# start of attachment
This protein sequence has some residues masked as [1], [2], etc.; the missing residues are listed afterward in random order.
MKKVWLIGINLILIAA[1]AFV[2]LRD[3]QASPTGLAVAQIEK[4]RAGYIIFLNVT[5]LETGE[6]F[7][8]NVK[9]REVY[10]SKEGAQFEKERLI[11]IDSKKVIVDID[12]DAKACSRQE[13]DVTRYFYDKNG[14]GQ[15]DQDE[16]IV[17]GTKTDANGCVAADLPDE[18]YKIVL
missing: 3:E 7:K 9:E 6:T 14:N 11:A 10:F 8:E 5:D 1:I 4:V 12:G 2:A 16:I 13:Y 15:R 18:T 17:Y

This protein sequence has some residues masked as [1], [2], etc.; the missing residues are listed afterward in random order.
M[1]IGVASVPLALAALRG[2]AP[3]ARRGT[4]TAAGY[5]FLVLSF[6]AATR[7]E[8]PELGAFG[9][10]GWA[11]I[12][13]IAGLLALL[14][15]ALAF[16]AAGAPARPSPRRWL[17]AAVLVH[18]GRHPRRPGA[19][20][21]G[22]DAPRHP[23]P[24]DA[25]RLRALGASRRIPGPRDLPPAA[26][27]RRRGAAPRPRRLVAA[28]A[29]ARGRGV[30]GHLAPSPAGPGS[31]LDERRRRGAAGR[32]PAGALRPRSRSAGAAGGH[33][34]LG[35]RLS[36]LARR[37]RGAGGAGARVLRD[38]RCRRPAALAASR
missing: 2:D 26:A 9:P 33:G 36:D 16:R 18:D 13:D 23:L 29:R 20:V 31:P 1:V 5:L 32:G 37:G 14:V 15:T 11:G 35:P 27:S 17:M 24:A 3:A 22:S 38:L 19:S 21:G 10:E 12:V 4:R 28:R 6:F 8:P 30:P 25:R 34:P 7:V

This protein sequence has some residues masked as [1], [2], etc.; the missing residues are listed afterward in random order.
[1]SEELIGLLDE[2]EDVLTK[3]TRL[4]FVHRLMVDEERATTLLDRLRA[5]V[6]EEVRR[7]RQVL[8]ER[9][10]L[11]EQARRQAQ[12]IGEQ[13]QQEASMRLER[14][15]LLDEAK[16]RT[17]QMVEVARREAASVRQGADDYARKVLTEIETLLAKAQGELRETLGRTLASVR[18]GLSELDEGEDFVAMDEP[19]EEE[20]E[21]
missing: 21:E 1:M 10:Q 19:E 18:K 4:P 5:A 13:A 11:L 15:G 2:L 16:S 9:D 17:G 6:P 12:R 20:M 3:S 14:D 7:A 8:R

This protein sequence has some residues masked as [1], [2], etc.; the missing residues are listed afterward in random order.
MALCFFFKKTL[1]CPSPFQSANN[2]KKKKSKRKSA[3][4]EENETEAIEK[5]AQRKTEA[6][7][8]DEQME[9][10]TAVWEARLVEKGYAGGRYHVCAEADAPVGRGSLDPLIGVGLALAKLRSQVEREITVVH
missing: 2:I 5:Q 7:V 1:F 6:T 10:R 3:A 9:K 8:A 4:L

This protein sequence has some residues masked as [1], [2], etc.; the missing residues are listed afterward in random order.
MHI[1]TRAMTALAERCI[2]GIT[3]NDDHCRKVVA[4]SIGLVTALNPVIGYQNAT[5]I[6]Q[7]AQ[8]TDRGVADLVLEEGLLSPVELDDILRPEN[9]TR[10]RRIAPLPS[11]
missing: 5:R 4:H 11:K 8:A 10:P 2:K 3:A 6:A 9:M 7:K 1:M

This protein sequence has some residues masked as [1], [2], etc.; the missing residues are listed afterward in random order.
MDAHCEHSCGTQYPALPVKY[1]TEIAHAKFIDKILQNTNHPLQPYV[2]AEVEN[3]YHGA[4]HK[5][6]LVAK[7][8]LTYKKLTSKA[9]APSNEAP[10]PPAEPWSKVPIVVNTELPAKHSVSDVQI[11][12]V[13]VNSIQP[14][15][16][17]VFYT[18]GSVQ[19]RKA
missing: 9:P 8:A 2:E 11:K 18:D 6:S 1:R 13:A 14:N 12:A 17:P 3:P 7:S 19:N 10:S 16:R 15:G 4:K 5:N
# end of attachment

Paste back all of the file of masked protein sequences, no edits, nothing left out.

This protein sequence has some residues masked as [1], [2], etc.; the missing residues are listed afterward in random order.
MKKVWLIGINLILIAA[1]AFV[2]LRD[3]QASPTGLAVAQIEK[4]RAGYIIFLNVT[5]LETGE[6]F[7][8]NVK[9]REVY[10]SKEGAQFEKERLI[11]IDSKKVIVDID[12]DAKACSRQE[13]DVTRYFYDKNG[14]GQ[15]DQDE[16]IV[17]GTKTDANGCVAADLPDE[18]YKIVL
missing: 3:E 7:K 9:E 6:T 14:N 11:A 10:F 8:E 5:D 1:I 4:V 12:G 2:A 16:I 13:Y 15:R 18:T 17:Y

This protein sequence has some residues masked as [1], [2], etc.; the missing residues are listed afterward in random order.
M[1]IGVASVPLALAALRG[2]AP[3]ARRGT[4]TAAGY[5]FLVLSF[6]AATR[7]E[8]PELGAFG[9][10]GWA[11]I[12][13]IAGLLALL[14][15]ALAF[16]AAGAPARPSPRRWL[17]AAVLVH[18]GRHPRRPGA[19][20][21]G[22]DAPRHP[23]P[24]DA[25]RLRALGASRRIPGPRDLPPAA[26][27]RRRGAAPRPRRLVAA[28]A[29]ARGRGV[30]GHLAPSPAGPGS[31]LDERRRRGAAGR[32]PAGALRPRSRSAGAAGGH[33][34]LG[35]RLS[36]LARR[37]RGAGGAGARVLRD[38]RCRRPAALAASR
missing: 2:D 26:A 9:P 33:G 36:D 16:R 18:D 13:D 23:L 29:R 20:V 31:P 1:V 5:L 32:G 37:G 14:V 15:T 11:G 35:P 27:S 17:M 24:A 3:A 22:S 38:L 19:S 21:G 10:E 12:V 4:R 28:R 6:F 8:P 30:P 25:R 34:P 7:V

This protein sequence has some residues masked as [1], [2], etc.; the missing residues are listed afterward in random order.
[1]SEELIGLLDE[2]EDVLTK[3]TRL[4]FVHRLMVDEERATTLLDRLRA[5]V[6]EEVRR[7]RQVL[8]ER[9][10]L[11]EQARRQAQ[12]IGEQ[13]QQEASMRLER[14][15]LLDEAK[16]RT[17]QMVEVARREAASVRQGADDYARKVLTEIETLLAKAQGELRETLGRTLASVR[18]GLSELDEGEDFVAMDEP[19]EEE[20]E[21]
missing: 21:E 1:M 10:Q 19:E 18:K 4:P 5:A 13:A 11:L 15:G 2:L 16:S 9:D 17:G 6:P 12:R 20:M 3:S 14:D 7:A 8:R

This protein sequence has some residues masked as [1], [2], etc.; the missing residues are listed afterward in random order.
MALCFFFKKTL[1]CPSPFQSANN[2]KKKKSKRKSA[3][4]EENETEAIEK[5]AQRKTEA[6][7][8]DEQME[9][10]TAVWEARLVEKGYAGGRYHVCAEADAPVGRGSLDPLIGVGLALAKLRSQVEREITVVH
missing: 2:I 5:Q 7:V 1:F 6:T 10:R 3:A 9:K 8:A 4:L

This protein sequence has some residues masked as [1], [2], etc.; the missing residues are listed afterward in random order.
MHI[1]TRAMTALAERCI[2]GIT[3]NDDHCRKVVA[4]SIGLVTALNPVIGYQNAT[5]I[6]Q[7]AQ[8]TDRGVADLVLEEGLLSPVELDDILRPEN[9]TR[10]RRIAPLPS[11]
missing: 5:R 4:H 11:K 8:A 10:P 2:K 3:A 6:A 9:M 7:K 1:M

This protein sequence has some residues masked as [1], [2], etc.; the missing residues are listed afterward in random order.
MDAHCEHSCGTQYPALPVKY[1]TEIAHAKFIDKILQNTNHPLQPYV[2]AEVEN[3]YHGA[4]HK[5][6]LVAK[7][8]LTYKKLTSKA[9]APSNEAP[10]PPAEPWSKVPIVVNTELPAKHSVSDVQI[11][12]V[13]VNSIQP[14][15][16][17]VFYT[18]GSVQ[19]RKA
missing: 9:P 8:A 2:E 11:K 18:D 6:S 1:R 13:A 14:N 12:A 17:P 3:P 7:S 19:N 10:S 16:R 15:G 4:K 5:N